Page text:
When a whistleblower reports Medicare Fraud through a qui tam case, rewards are available. Our whistleblower law firm can guide you through the qui tam process and represent you in your case. We will evaluate your potential case to determine liability and damages.

How Much Medicare Fraud Is Present In The United States?


The Centers for Medicare and Medicaid Services estimates that improper payments in 2020 were approximately $25.74 billion, about 6.27 percent of payments.

What Is Abuse In Medicare?


Medicare abuse occurs when practices contribute either directly or indirectly to unjustified costs to the Medicare Program. This covers a wide range of practices including lack of medical necessity. If you are aware of Medicare fraud and abuse, contact our Healthcare Fraud Law Firm.

Kathleen Hawkins

Dignity Health
$37 million

Kathleen Hawkins, RN MSN, had been employed by Defendant, Catholic Healthcare West (CHW) for approximately 6 years when she decided she had had enough of trying to change the hospital system from within.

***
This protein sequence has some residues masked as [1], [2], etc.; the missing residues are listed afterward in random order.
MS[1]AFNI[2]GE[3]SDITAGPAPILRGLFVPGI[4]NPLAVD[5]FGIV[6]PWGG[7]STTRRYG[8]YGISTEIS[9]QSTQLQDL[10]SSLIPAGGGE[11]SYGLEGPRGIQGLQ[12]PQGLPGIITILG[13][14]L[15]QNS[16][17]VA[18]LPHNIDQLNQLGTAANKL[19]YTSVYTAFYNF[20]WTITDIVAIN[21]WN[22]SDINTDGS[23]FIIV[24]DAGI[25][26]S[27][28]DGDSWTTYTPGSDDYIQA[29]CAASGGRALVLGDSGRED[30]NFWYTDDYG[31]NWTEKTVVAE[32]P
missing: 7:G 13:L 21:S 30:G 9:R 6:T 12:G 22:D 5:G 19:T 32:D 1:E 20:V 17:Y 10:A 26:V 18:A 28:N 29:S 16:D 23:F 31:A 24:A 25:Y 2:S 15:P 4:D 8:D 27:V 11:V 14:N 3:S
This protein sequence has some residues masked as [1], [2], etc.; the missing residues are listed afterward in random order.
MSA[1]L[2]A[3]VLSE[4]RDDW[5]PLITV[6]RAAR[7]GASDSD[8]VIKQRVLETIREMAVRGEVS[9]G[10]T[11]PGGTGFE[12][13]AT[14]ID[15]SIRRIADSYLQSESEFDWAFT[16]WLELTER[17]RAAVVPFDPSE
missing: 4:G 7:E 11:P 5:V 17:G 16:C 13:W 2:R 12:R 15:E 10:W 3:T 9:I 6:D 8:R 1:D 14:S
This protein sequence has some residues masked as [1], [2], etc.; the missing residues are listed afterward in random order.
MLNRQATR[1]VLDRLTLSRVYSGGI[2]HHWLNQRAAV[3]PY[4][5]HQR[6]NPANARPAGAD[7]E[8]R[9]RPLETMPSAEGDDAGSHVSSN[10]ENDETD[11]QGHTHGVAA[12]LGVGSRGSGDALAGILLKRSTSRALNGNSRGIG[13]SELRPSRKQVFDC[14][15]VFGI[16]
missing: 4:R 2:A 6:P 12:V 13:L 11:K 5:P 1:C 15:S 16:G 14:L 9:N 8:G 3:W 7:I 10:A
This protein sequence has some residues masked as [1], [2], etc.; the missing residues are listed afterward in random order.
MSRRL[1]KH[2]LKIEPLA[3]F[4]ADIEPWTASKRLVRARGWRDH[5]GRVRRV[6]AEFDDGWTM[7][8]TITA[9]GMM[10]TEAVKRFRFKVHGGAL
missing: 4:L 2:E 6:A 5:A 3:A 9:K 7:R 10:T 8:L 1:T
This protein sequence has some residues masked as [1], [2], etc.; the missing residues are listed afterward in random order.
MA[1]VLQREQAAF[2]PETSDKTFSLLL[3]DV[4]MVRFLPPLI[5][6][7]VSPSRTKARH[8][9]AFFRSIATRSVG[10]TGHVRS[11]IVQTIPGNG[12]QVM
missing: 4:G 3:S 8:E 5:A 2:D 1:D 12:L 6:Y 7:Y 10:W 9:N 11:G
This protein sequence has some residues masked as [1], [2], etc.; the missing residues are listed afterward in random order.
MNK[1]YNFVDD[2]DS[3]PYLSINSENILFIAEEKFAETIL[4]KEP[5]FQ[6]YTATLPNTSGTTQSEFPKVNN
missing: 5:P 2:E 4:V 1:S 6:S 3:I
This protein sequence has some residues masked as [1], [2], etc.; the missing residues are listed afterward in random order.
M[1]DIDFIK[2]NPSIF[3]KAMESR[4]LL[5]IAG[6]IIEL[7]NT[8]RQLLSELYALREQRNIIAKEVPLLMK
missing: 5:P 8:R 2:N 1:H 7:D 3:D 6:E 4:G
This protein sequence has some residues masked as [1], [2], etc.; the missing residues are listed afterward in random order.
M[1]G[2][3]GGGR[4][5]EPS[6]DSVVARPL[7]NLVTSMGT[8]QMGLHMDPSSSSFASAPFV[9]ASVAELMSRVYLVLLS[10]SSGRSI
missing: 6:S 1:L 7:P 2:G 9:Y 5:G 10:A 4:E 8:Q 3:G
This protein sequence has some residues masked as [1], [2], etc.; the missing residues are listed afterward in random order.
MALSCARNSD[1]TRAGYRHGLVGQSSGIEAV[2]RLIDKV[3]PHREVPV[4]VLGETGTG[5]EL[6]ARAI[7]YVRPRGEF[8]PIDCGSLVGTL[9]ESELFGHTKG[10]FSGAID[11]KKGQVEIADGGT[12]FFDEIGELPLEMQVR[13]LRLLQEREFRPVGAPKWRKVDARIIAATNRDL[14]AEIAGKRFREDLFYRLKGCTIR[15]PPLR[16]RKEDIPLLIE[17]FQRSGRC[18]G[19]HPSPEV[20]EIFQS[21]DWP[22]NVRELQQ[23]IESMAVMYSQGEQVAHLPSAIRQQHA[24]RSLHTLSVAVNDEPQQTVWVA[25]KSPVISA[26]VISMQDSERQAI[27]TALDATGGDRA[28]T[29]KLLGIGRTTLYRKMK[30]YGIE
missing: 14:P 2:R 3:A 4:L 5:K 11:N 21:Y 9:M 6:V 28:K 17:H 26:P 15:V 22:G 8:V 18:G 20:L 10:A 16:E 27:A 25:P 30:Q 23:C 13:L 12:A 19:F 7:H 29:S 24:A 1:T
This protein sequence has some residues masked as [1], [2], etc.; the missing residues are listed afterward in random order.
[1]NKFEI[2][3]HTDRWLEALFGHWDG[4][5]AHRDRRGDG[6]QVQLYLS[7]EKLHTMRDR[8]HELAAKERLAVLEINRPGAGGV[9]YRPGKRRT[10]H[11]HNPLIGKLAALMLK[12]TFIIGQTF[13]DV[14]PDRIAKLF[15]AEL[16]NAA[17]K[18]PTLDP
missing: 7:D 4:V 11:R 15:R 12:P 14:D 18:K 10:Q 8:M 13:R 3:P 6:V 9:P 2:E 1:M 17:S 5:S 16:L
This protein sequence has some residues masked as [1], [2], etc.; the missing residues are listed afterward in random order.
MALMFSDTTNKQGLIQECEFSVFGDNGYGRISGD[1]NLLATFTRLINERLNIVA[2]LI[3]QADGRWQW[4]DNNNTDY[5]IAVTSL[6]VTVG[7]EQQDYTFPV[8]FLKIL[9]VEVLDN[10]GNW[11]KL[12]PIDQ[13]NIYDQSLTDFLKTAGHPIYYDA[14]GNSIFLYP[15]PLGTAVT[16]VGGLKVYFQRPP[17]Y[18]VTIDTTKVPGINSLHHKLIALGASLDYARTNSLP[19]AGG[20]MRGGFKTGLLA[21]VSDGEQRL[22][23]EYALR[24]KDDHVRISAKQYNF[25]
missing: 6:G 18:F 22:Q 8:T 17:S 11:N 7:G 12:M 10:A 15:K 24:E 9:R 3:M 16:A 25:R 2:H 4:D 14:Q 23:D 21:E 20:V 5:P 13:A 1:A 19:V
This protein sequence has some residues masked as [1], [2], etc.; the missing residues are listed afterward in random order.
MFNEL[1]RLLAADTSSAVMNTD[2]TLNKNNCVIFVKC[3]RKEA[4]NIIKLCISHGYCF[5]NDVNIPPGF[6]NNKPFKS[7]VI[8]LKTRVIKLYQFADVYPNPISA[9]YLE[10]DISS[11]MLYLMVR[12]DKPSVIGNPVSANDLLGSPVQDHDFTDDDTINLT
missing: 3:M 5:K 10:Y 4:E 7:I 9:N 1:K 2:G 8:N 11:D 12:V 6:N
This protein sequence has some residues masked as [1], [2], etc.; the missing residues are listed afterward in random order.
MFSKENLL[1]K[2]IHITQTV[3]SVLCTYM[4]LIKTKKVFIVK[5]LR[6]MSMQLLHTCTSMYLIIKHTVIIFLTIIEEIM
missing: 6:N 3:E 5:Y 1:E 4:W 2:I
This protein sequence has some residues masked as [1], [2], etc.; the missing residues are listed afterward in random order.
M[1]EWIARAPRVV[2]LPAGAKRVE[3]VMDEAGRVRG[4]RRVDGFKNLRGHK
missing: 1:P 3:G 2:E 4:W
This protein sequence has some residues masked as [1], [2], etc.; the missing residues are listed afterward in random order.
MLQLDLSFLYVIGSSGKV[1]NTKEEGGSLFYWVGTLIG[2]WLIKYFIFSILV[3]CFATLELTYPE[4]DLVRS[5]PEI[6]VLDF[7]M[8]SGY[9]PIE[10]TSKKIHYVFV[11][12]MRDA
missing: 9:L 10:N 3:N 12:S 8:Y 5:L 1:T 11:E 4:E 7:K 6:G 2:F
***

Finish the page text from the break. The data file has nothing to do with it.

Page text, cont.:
CHW, a California not-for-profit corporation that operated hospitals in California, Arizona, and Nevada, was at the time the eighth largest hospital system in the nation and the largest not-for-profit hospital provider in California.


Joe Strom

Johnson & Johnson
$184 Million

Joe Strom contacted us in 2005. We were very grateful that he did. We immediately formed an all-star legal team and a process to stop a very harmful pharmaceutical marketing strategy. It was this process we set into motion that ultimately returned hundreds of millions of dollars to the U.S. Treasury, and a portion of that, very well-deserved, into Joe’s bank account.

Joe told us a very troubling story about the off-label promotion of a pharmaceutical drug for patients who already suffered from chronic heart failure.


Bruce A. Moilan Sr.

$27 Million

Bruce Moilan was a seasoned hospital systems expert by the time he contacted our Firm. At the time he decided to file his qui tam lawsuit, he was employed by South Texas Health System as a System Director for Materials Management. In this position, he oversaw $24 million in annual purchases of supplies and equipment and helped determine budget, reduction and cost analysis throughout the contract bidding and negotiations process. His job was to insure proper implementation for purchasing, receiving and management of inventory, for McAllen Hospitals, L.P.